Re: I cannot understand the merits of this case
Uber is acting as a marketplace - it brings service providers and potential customers together, and takes a fee for the privilege. As part of this, it may or may not choose to put measures in place to ensure that a satisfactory standard of service is being offered, as that protects its own reputation and therefore business.
It seems therefore that it is entirely valid to compare it to, say, eBay, which does exactly the same thing. If I start a business selling goods on eBay, and earn enough to make a living, that emphatically does not make me an employee.
The only difference is that in the case of eBay, payment is earned for selling items, whereas in the case of Uber, an argument could be offered that this is more of a personal services scenario. But it isn't - a driver is not being paid for their time per se, but for the fact that they have completed the service that was required, i.e. to move people from place to place. If they drive more slowly, they will earn less. This is not how employment works.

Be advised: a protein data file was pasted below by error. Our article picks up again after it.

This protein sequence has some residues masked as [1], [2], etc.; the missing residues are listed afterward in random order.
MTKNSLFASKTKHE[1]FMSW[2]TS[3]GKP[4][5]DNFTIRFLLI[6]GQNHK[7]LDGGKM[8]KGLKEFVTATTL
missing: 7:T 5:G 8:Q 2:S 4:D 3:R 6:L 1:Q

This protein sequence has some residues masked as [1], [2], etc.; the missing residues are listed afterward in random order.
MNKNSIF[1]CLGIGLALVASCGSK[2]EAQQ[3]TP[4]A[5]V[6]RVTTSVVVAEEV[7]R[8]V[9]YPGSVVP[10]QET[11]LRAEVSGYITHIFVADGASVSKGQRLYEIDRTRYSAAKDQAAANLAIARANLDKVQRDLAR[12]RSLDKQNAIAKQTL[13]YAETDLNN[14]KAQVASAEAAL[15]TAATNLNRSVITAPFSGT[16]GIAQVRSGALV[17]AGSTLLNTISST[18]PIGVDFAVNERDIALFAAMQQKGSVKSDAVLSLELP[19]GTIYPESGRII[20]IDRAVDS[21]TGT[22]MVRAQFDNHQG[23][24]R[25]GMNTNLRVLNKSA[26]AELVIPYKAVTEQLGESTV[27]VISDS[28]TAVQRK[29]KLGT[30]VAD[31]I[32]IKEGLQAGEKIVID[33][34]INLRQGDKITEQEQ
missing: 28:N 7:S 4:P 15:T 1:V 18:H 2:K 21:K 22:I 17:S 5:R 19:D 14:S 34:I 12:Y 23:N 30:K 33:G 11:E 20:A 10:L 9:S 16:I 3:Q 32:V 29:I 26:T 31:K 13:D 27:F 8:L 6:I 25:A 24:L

Please note that I makes no difference to me one way or the other - it just seems so clear cut that I genuinely don't understand how the GMB feel that they have any legal basis to their case.